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Unfair lynching

February 1, 2014

Reporting the accident which caused a man’s death is news; running a headline asking if the DA is charging him yet is sensationalism and I believe taints the jury pool....

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(26)

PBlart

Feb-12-14 8:56 AM

I can guarantee all of you this incident (and your expert opinions) has changed the mindset of MANY police agencies in our area. Remember your self-righteous arm chair quarterbacking when your mother wife or daughter is being raped or attacked, police most likely will be responding in a safe no-risk manner. And you all will have contributed to an almost guaranteed surge of dope to the area, as the runners know the police will be cautious in chasing them, which will give them a greater chance of escape with their product.

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Millwe

Feb-06-14 11:52 PM

I agree Capricorn1 and I will just add that it is long overdue that the citizens of this city demand answers. Lynch mob hardly describes a quest for justice with information presented. I notice everyone is "anxious" to pin this atrocity on the drug dealer who ran a stop sign. Everyone is responsible for their actions, especially if wearing a badge!

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andy33

Feb-04-14 6:27 AM

ericwilliamsport wrote: "Isn't there also something that when a felony is committed, and resulting crimes happen from that felony, the accused is held liable? I can't recall the legal/law enforcement term. What I'm getting at, is under that idea, the ****** dealer is on the hook for involuntary manslaughter."

Yes eric, you are correct....and why isn't this guy on the hottest seat?....I hope they didn't shield him for drug info...you know...that 'snitch' crap!!!!

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JohnFoote

Feb-03-14 11:17 AM

One item that has not been addressed to this point is the high speed chase. I have always been against this for this reason. No innocent civilian should be injured or in this case killed by this action. Once the police officer has a license number the chase should end. They know who the person is and should not put others lives at risk for the apprehension of the suspect at that time. Maybe if the punishment for committing this offense INCLUDED suspension of their license forever and never being allowed to own another vehicle there wouldn't be as many of these chases. And as I stated before, it wouldn't be hard to pick the person up later at their residence.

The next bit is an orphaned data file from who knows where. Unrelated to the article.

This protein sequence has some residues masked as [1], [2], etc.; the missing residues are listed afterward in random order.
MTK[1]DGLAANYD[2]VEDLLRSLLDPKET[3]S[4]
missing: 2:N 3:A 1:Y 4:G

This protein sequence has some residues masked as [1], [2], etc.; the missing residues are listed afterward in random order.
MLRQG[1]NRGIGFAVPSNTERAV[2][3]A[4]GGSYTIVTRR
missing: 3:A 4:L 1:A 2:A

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LaughIn

Feb-01-14 9:52 PM

This newspaper cannot report all the facts because they have burnt their bridges with local government entities. Now, this man was traveling at an excessive speed on the wrong stretch of road. Poor judgement was his error and vehicular homicide is pushing it. I have a question for the posters on here: If the victim of this tragedy would have been the drug dealer, would this even be a topic for discusión?

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fromtheport

Feb-01-14 9:28 PM

Yous is racist stop lyching mys peoples.

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eriklatranyi

Feb-01-14 8:34 PM

But, once again, the "lynching" was taking place before we knew little more than the identities of the officer and victim.

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eriklatranyi

Feb-01-14 8:33 PM

Speed can be fairly accurately determined by the crash damage. In this case, the damage to the cruiser.

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Capricorn1

Feb-01-14 5:09 PM

I know there are a whole lot of men commenting everywhere who act as if they never hit or passed 88mph. -Spike

Sure I have, but never on a city street and I've never gone 101. I can't even imagine travelling that fast down that road.

Out of curiosity, how do they determine the speed the officer was traveling? -Eric

Unless I'm mistaken, their dashboard cams record the speed they are travelling.

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Yoxtheimer

Feb-01-14 3:41 PM

The department will cut some deal that gets him off to some degree. He'll Probably be forced to resign it's doubtful he'll serve any jail time over it. The family of the victim will likely get a settlement in a civil suit against the officer. The police department and the officer are liable in any case due to the high rate of speed the cruiser was going an the pursuit policy supposedly allowing it.

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ericwilliamsport

Feb-01-14 2:34 PM

I'd have a hard time being put on this jury, that is for sure. I imagine military, and civil service brother/sisterhoods like fire and police can connect with the issue that their brother is involved in a gun-drawn incident, and the balance of public safety and the safety of their brother is a blurred line in the heat of the moment, as unfortunate the result could be. I'm not condoning it, no one could. The closest I could relate is that if a family member of mine was in trouble, the vehicle code isn't factoring much in my decision to reach them. Prayers should be with everyone involved, victims family and the officer and his family.

Isn't there also something that when a felony is committed, and resulting crimes happen from that felony, the accused is held liable? I can't recall the legal/law enforcement term. What I'm getting at, is under that idea, the ****** dealer is on the hook for involuntary manslaughter.

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ericwilliamsport

Feb-01-14 2:23 PM

Out of curiosity, how do they determine the speed the officer was traveling? GPS or other digital tracking? Or was it the evidence on scene of tire marks and skids?

Either way, it's a tough pill to swallow. If you or I were to be involved in the same situation as the speeder, it is open and shut case. In the case of law enforcement, I'm not naive enough to think there isn't collateral damage in the pursuit of justice. I'm not saying it's not tragic, it certainly is an unfortunate tragedy and the last thing anyone wants. Maybe there is more to the story I haven't read, but I do recall the officer in question was responding to a call for backup for another officer who was holding a suspect at gunpoint. I've heard rumor that that was all under control by the time the fatal accident occurred, but someone please clarify for me if that rumor is true.

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spike2

Feb-01-14 12:23 PM